Lack of civics education a major failing

Letters to the Editor

October 26, 2010 — I applaud Diane Schemo for asking the question that we in the Civic Education field have been asking for years. Her article, Preparation for Active Citizenship not on Education Agenda, highlights what is a major oversight in our approach to education. Math and Reading are of course important but are a part of many disciplines that students should master to become functioning members of a society.

In [North Carolina], we are fortunate to have citizens interested in educating our children about their rights AND responsibilities in our American democracy with two organizations, Kids Voting and NC Civic Education Consortium. Kids Voting is a civic education program that teaches children to become educated engaged voters and participants in the political process at all levels of government. We have lessons and activities that are civics lessons but also meet state standards for English and Mathematics. These lessons are not add-ons but offer teachers an opportunity to teach two subjects at the same time.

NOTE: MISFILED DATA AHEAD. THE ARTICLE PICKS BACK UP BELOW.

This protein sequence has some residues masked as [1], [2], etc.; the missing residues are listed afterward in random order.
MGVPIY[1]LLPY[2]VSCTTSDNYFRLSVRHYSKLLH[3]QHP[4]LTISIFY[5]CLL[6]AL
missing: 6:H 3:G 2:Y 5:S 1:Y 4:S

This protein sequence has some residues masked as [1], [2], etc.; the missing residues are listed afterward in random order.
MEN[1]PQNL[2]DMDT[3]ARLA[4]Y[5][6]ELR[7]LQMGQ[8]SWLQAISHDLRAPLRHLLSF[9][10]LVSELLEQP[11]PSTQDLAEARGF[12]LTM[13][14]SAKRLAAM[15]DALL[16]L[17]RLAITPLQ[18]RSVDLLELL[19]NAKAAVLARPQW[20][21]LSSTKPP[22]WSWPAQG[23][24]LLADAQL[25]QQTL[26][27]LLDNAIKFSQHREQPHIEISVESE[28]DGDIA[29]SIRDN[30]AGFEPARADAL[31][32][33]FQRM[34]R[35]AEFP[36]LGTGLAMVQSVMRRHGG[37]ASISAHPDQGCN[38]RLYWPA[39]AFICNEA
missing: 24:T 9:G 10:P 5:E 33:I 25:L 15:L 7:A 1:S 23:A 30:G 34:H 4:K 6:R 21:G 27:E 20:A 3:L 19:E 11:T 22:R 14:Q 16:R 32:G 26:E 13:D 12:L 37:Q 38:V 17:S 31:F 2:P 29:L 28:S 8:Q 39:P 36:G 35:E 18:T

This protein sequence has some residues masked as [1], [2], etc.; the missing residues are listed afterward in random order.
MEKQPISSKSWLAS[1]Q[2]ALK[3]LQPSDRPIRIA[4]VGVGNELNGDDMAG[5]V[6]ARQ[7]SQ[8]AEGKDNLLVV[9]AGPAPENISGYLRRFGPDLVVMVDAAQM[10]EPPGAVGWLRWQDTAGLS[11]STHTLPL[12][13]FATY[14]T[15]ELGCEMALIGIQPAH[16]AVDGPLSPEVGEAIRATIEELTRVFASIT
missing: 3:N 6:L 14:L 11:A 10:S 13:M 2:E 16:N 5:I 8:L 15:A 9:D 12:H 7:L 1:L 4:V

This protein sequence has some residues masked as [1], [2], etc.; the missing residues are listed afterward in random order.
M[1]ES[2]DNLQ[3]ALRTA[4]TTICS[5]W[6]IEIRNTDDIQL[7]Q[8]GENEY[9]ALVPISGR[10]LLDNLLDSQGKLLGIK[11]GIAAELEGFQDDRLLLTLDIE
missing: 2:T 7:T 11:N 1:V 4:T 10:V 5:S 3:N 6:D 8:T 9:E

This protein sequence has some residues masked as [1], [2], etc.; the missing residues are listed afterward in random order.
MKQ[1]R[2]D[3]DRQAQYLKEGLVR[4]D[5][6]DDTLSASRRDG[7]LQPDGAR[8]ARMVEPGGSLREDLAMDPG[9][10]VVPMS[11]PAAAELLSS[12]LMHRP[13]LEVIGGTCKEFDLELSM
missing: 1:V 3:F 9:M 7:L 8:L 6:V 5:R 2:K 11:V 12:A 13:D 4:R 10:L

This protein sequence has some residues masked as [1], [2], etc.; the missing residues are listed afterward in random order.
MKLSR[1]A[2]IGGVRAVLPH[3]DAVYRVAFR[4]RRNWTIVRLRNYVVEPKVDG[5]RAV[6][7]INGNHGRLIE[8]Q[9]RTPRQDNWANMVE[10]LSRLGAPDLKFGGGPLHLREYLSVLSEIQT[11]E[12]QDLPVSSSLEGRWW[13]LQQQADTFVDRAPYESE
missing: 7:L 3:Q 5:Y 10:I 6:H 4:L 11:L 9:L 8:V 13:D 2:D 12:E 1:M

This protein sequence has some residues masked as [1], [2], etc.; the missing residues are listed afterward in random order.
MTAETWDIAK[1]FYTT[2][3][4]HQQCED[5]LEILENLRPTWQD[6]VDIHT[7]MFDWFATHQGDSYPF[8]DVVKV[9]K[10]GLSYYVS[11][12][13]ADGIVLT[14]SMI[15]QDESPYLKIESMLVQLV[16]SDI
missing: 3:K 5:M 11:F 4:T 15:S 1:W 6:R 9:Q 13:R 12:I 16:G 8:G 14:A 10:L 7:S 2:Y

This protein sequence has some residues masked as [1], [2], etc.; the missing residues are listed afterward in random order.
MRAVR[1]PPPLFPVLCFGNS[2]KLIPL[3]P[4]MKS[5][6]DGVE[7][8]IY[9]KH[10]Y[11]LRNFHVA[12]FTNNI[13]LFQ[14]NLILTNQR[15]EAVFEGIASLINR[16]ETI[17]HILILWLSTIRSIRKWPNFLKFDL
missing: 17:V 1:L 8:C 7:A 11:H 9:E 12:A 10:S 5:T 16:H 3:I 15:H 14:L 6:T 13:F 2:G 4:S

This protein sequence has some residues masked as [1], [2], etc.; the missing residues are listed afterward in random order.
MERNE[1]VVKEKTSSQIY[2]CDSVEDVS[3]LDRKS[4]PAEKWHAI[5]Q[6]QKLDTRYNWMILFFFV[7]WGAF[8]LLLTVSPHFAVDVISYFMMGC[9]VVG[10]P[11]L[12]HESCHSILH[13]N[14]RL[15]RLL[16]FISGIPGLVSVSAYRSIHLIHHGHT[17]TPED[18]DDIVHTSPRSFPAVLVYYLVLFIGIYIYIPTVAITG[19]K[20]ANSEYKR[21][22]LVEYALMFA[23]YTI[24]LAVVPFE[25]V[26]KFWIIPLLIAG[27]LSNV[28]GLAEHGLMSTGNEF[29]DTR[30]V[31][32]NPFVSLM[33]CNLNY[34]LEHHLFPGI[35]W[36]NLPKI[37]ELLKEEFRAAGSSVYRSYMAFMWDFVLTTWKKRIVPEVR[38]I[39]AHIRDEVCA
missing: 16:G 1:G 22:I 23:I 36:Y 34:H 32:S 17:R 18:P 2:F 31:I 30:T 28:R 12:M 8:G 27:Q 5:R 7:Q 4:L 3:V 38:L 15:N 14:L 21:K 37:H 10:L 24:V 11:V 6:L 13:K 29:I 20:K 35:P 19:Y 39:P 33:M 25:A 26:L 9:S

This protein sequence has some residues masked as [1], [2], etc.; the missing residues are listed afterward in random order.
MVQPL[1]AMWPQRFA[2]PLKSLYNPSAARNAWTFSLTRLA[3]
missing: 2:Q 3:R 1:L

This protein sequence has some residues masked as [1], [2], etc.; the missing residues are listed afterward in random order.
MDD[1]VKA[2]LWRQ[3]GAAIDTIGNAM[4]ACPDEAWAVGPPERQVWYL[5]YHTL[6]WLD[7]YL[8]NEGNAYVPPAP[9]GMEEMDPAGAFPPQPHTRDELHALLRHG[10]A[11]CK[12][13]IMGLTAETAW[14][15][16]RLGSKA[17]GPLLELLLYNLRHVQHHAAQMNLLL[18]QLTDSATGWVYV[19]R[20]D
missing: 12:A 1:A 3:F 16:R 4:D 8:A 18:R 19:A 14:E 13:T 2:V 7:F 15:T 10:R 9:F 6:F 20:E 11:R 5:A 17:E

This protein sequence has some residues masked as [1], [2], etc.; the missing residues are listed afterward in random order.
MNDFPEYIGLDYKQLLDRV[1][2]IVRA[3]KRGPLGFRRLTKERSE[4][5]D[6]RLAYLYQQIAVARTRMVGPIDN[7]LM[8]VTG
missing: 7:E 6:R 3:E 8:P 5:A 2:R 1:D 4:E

The NC Civic Education Consortium creates lessons, trains teachers and brings together civic organizations across the state to be the “go to” source for teachers on civics. Their success is an endorsement of NC’s commitment to civic education.

To sustain our democracy, we must train students on their civic duties. As I work on promoting civic education in our state, I am reminded of this quote by Thomas Jefferson:

I know of no safe depository of the ultimate powers of society but the people themselves; and if we think them not enlightened enough to exercise their control with a wholesome discretion, the remedy is not to take it from them, but to inform their discretion by education.

Thank you for highlighting this issue.

Daintry O’Brien (Greensboro, North Carolina)

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